“Rather than asking Santa Muerte for protection or favors, we should turn our life over to Jesus Christ, repent of our sins, make a sincere confession, follow God’s commandments, and trust in the grace of God. Catholics and other Christians should get rid of any Santa Muerte statues, candles or other paraphernalia. In his resurrection, Jesus Christ conquered death. Through our Christian baptism, we share in his victory.”
Bishop Sis explained to the Register that the statement was “simply an exercise of my ongoing teaching role as the local bishop. The phenomenon of Santa Muerte is sometimes encountered by our prison-ministry teams, and there are some shops in our part of Texas that sell the paraphernalia.”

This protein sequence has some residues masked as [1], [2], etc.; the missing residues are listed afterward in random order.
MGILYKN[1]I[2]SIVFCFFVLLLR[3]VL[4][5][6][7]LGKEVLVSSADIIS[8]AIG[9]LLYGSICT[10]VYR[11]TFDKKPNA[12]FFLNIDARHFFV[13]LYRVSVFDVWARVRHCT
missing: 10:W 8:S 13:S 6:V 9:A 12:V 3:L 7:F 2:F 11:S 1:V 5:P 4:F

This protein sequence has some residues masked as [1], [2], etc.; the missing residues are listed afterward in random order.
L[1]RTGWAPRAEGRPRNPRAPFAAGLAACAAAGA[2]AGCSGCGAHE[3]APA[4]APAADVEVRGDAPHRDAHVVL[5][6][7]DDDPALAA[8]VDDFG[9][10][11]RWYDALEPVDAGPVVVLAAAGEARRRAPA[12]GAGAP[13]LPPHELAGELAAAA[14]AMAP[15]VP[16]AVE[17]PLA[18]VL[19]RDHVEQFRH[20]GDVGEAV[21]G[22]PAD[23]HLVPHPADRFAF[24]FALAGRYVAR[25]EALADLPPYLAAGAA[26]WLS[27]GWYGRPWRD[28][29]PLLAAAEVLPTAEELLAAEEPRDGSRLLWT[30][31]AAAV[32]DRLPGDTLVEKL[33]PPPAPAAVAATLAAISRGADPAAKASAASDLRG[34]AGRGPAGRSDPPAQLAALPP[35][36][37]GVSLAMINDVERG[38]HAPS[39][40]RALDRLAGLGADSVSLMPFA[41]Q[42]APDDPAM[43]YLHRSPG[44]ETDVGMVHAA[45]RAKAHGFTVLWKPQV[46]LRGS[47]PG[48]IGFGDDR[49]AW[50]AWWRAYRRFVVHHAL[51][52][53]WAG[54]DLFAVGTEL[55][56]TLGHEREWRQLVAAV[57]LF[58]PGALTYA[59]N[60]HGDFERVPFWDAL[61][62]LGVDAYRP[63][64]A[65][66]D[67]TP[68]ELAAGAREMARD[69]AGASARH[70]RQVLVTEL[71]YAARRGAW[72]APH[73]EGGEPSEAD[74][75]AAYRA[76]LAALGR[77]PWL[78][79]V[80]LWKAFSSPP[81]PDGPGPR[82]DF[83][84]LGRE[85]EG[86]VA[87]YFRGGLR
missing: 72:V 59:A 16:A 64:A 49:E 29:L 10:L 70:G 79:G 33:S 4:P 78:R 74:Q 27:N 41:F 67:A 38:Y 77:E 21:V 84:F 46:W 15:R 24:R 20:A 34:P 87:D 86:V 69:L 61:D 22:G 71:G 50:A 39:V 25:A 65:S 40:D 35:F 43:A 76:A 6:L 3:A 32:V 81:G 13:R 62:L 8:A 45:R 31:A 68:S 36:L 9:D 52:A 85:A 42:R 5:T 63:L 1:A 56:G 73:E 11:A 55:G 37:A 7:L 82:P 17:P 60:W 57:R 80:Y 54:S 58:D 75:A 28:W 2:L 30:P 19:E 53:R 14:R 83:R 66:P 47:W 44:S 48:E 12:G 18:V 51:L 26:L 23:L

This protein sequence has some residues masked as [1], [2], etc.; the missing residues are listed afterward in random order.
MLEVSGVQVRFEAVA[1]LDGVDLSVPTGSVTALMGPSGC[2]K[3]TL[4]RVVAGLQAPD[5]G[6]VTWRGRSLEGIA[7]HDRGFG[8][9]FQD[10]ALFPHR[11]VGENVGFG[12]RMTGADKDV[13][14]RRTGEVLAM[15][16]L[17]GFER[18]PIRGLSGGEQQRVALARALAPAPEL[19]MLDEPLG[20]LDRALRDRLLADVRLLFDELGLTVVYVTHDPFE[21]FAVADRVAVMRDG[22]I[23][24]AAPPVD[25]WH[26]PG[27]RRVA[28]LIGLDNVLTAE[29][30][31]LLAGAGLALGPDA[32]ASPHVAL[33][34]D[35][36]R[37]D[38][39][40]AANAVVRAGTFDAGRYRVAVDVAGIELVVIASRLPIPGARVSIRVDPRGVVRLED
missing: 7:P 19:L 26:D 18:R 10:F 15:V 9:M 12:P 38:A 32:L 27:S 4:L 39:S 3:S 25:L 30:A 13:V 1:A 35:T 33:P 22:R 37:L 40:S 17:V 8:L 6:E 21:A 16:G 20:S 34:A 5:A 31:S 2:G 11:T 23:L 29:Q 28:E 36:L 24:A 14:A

Bishop Pfeifer responds to the cult’s expansion by encouraging the faithful to combat the ignorance underlying the devotion.
He says he encourages people, especially the Knights of Columbus, to speak up if they find candles or other devotional items to Santa Muerte.
He asks shoppers to encourage store owners and managers to become aware that it’s not “another saint.”
And, in light of upcoming All Saints’ Day, devotion to holy heavenly witnesses should be encouraged. It would be apt to seek the intercession of ex-Satanist Blessed Bartolo Longo. His conversion and devotion to Mary is a counterwitness to the evil of Santa Muerte.